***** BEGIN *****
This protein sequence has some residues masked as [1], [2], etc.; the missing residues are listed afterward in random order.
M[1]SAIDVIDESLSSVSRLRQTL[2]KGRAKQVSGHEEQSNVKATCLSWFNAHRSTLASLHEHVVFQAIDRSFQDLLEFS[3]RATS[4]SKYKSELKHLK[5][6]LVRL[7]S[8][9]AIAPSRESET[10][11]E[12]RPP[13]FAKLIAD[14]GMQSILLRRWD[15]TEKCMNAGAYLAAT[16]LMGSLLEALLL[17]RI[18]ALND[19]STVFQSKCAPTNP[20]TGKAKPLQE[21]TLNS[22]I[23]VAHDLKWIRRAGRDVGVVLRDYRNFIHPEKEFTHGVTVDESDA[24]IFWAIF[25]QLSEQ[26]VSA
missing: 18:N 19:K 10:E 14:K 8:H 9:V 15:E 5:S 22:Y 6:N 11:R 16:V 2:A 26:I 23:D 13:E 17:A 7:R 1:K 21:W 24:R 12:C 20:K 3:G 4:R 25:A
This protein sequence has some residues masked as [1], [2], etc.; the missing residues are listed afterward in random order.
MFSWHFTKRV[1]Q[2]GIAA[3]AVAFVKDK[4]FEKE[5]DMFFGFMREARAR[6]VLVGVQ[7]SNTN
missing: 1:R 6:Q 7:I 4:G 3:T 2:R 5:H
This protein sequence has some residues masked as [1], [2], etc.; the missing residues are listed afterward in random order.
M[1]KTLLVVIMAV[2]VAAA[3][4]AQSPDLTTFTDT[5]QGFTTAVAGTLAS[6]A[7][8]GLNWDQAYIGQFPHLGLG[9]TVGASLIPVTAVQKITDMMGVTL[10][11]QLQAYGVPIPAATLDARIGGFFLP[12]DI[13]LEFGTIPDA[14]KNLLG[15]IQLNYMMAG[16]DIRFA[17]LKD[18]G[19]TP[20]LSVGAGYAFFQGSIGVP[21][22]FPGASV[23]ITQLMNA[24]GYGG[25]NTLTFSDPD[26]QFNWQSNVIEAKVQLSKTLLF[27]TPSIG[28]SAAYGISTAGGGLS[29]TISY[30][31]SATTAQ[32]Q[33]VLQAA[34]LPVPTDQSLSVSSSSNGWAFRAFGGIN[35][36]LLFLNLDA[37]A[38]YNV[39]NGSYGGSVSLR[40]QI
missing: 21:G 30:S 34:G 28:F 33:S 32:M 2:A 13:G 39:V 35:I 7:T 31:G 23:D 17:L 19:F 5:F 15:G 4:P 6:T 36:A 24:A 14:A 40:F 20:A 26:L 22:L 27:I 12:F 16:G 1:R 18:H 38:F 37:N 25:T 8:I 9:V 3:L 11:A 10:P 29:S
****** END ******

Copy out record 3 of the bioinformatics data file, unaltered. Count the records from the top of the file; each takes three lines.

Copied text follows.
This protein sequence has some residues masked as [1], [2], etc.; the missing residues are listed afterward in random order.
M[1]KTLLVVIMAV[2]VAAA[3][4]AQSPDLTTFTDT[5]QGFTTAVAGTLAS[6]A[7][8]GLNWDQAYIGQFPHLGLG[9]TVGASLIPVTAVQKITDMMGVTL[10][11]QLQAYGVPIPAATLDARIGGFFLP[12]DI[13]LEFGTIPDA[14]KNLLG[15]IQLNYMMAG[16]DIRFA[17]LKD[18]G[19]TP[20]LSVGAGYAFFQGSIGVP[21][22]FPGASV[23]ITQLMNA[24]GYGG[25]NTLTFSDPD[26]QFNWQSNVIEAKVQLSKTLLF[27]TPSIG[28]SAAYGISTAGGGLS[29]TISY[30][31]SATTAQ[32]Q[33]VLQAA[34]LPVPTDQSLSVSSSSNGWAFRAFGGIN[35][36]LLFLNLDA[37]A[38]YNV[39]NGSYGGSVSLR[40]QI
missing: 21:G 30:S 34:G 28:F 33:S 32:M 2:A 13:G 39:V 35:I 7:T 31:G 23:D 17:L 19:F 5:F 15:G 4:P 6:T 36:A 24:A 14:A 40:F 20:A 26:L 22:L 27:I 12:F 16:G 1:R 18:H 38:F 37:N 25:T 8:I 9:V 3:L 11:A 10:P 29:S